Four things 'thwarting' value-based care
Healthcare organizations with revenue between $100 million and $500 million seem to be the furthest behind in implementing value-based care models. More than two-thirds reported no value-based care reimbursement initiatives in place.
More than two-thirds reported no value-based care reimbursement initiatives in place. Slightly under two-thirds (61%) of healthcare organizations with revenue between $500 million and $1 billion have no value-based reimbursement initiatives, according to a survey of 700 CMOs, CFOs, and clinical quality executives, conducted by EY. Value-based care models require an entirely different mindset and one that requires a more service-oriented attitude. One challenge implementing these types of models is workplace commitment. Only 12 percent of organizations surveyed said ancillary staff was engaged in supporting such models.
Hospitals report a growing need for predictive analytics to help improve care
In a report released by Health Catalyst, almost 80% of hospital executives said that predictive analytics could help them significantly improve care, “yet only 31% have been using analytics for more than one year.” Based on this article, the top three reasons to use predictive analytics, and in the following priority, are: (i) alert providers and enable them to help prevent health declines with high-risk patients; (ii) predict financing outcomes, and (iii) improve providers’ ability to negotiate more favorable contracts with insurers.
The use of predictive analytics can help hospitals identify high-risk patients who are projected to be high-cost consumers of healthcare services in order to improve their lives and reduce costs of care. Should more hospitals use predictive analytics, this may be a helpful tool in the overall adoption of value-based care systems.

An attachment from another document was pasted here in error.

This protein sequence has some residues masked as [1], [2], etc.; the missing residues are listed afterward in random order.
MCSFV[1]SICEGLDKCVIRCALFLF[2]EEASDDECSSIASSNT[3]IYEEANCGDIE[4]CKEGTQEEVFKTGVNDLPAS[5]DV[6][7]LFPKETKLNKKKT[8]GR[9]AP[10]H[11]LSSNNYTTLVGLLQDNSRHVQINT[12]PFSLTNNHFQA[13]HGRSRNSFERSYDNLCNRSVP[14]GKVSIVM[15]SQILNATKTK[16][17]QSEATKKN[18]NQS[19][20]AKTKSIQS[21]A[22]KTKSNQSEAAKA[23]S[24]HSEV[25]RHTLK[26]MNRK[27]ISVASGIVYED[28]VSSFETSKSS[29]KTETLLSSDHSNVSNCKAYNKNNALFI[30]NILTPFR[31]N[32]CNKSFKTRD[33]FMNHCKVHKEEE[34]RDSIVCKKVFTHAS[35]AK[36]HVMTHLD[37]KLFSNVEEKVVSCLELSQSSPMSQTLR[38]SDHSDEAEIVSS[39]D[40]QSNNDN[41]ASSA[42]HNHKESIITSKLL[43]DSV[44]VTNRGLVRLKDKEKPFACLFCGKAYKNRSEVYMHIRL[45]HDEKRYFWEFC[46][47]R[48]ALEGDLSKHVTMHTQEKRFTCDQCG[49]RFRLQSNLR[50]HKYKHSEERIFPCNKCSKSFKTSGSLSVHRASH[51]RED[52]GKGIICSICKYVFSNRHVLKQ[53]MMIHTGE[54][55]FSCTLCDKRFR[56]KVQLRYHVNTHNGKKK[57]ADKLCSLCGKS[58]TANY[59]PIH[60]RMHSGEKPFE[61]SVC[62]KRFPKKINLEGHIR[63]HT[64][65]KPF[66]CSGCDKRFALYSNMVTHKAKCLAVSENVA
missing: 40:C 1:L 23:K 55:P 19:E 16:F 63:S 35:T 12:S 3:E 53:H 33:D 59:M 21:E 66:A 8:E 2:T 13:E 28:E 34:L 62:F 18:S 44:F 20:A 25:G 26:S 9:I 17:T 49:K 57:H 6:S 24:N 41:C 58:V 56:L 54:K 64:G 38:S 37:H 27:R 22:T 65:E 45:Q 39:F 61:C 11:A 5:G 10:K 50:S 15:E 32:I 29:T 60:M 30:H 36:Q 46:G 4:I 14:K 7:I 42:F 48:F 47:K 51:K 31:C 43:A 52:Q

Physicians with high-risk practices face challenges under value-based care
In contrast to low-risk practices, physicians with high-risk practices were more likely to receive a penalty under value-based care models. Based on a report released earlier this week, such physicians lacked the technological support (e.g., electronic health records), and accordingly, the performance data for the first year of the CMS' Physician Value-Based Payment Modifier Program, precursor and replaced by Medicare Access and CHIP Reauthorization Act (MACRA). The report found that 45.9% of these practices were penalized while only 20.8% of low-risk practices were penalized for not reporting data.
The authors of this report say that even if the data is reported, high-risk practices would still have a higher percentage of penalties as compared to low-risk practices because of low quality and high cost scores associated with high-risk practices that serve low-income patients with complex medical conditions. They suggest a potential solution is to develop measures that address social risk factors, as proposed by the National Quality Form last month.